HIV infection and anaemia do not affect HbA1c for the detection of diabetes in black South Africans - evidence from the Durban Diabetes Study

Thomas R Hird, Uttara Partap, Pravi Moodley, Fraser J Pirie, Tonya M Esterhuizen, Brian O'Leary, Mark I McCarthy, Elizabeth H Young, Manjinder S Sandhu, Ayesha A Motala

Research output: Contribution to journalArticlepeer-review

3 Citations (SciVal)


Objective: South Africa has a high burden of HIV infection and anaemia. These conditions may cause HbA 1c to over- or underestimate glycaemia; however, this has not been comprehensively investigated in African populations. We assessed the association of anaemia, HIV infection and antiretroviral therapy (ART) with HbA 1c, and implications for the detection and diagnosis of diabetes, in a black South African population. Research design and methods: In this population-based cross-sectional study in eThekwini municipality (Durban), South Africa, we assessed HbA 1c and conducted oral glucose tolerance tests (OGTTs), HIV diagnostic tests and full blood count measurements among 1067 participants without a history of diabetes diagnosis. Linear regression was used to examine differences in HbA 1c by anaemia (comparator: no anaemia), or HIV and ART (comparator: no HIV) status. HbA 1c-based diabetes prevalence was compared with OGTT-based prevalence among individuals with anaemia and with untreated and ART-treated HIV. Results: In adjusted analyses, normocytic and microcytic anaemia were associated with higher HbA 1c compared with no anaemia, whereas macrocytic anaemia and ART-treated HIV were associated with lower HbA 1c compared with no anaemia and no HIV, respectively. However, magnitudes of association were small (range: (Formula presented.) = −3.4 mmol/mol or −0.31%, p < 0.001 [macrocytic anaemia] to (Formula presented.) = 2.1 mmol/mol or 0.19%, p < 0.001 [microcytic anaemia]). There was no significant difference in diabetes prevalence based on HbA 1c or OGTT among individuals with anaemia (2.9% vs. 3.3%, p = 0.69), untreated HIV (1.6% vs. 1.6% p = 1.00) or ART-treated HIV (2.9% vs. 1.2%, p = 0.08). Conclusions: Our results suggest that anaemia and HIV status appear unlikely to materially affect the utility of HbA 1c for diabetes detection and diagnosis in this population. Further studies are needed to examine these associations in sub-Saharan African populations.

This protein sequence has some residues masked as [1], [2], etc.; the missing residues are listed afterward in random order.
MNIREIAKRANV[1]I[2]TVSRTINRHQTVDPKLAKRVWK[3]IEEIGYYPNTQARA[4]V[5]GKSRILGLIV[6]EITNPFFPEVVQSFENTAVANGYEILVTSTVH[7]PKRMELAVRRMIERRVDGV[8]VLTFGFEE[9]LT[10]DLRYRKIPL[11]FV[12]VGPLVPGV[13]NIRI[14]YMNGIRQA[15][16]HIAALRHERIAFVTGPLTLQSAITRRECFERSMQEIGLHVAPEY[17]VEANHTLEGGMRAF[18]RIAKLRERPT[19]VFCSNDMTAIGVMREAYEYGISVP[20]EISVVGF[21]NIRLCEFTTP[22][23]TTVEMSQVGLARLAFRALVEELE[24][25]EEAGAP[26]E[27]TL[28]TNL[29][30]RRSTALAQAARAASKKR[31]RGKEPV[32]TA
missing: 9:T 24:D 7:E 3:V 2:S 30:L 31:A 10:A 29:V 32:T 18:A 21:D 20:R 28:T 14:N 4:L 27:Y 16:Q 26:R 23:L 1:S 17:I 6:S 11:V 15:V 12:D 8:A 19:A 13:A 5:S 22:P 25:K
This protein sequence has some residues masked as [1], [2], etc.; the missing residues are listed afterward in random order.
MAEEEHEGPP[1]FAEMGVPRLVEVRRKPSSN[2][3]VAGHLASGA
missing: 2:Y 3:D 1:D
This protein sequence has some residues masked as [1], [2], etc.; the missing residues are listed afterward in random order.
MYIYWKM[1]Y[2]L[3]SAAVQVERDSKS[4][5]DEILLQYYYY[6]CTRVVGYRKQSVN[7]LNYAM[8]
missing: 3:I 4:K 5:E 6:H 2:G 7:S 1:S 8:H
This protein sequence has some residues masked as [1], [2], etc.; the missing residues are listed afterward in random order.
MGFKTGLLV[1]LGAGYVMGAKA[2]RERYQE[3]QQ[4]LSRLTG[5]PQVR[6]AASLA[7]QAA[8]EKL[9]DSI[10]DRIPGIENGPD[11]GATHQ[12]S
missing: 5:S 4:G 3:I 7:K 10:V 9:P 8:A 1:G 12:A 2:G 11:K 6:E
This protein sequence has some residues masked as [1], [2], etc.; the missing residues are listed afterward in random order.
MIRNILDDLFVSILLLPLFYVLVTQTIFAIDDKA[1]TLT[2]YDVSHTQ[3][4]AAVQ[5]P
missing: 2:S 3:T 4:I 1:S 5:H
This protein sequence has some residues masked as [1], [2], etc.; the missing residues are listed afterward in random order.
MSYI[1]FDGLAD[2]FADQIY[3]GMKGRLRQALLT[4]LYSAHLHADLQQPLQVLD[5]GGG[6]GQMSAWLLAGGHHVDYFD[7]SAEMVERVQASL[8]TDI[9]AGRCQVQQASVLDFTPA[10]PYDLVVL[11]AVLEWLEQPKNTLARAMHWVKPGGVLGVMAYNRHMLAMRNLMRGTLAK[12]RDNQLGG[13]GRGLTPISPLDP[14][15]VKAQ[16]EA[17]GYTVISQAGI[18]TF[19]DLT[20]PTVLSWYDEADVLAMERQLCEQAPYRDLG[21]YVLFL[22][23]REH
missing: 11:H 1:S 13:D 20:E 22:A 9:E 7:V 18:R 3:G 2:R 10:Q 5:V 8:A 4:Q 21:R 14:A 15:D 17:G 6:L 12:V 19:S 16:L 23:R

Original languageEnglish
Article numbere14605
JournalDiabetic Medicine
Issue number11
Early online date24 May 2021
Publication statusPublished - 30 Nov 2021


  • AIDS
  • Africa
  • HIV
  • South Africa
  • anaemia
  • anti-HIV agents
  • glucose tolerance test
  • glycated haemoglobin A

ASJC Scopus subject areas

  • Internal Medicine
  • Endocrinology, Diabetes and Metabolism
  • Endocrinology


Dive into the research topics of 'HIV infection and anaemia do not affect HbA1c for the detection of diabetes in black South Africans - evidence from the Durban Diabetes Study'. Together they form a unique fingerprint.

Cite this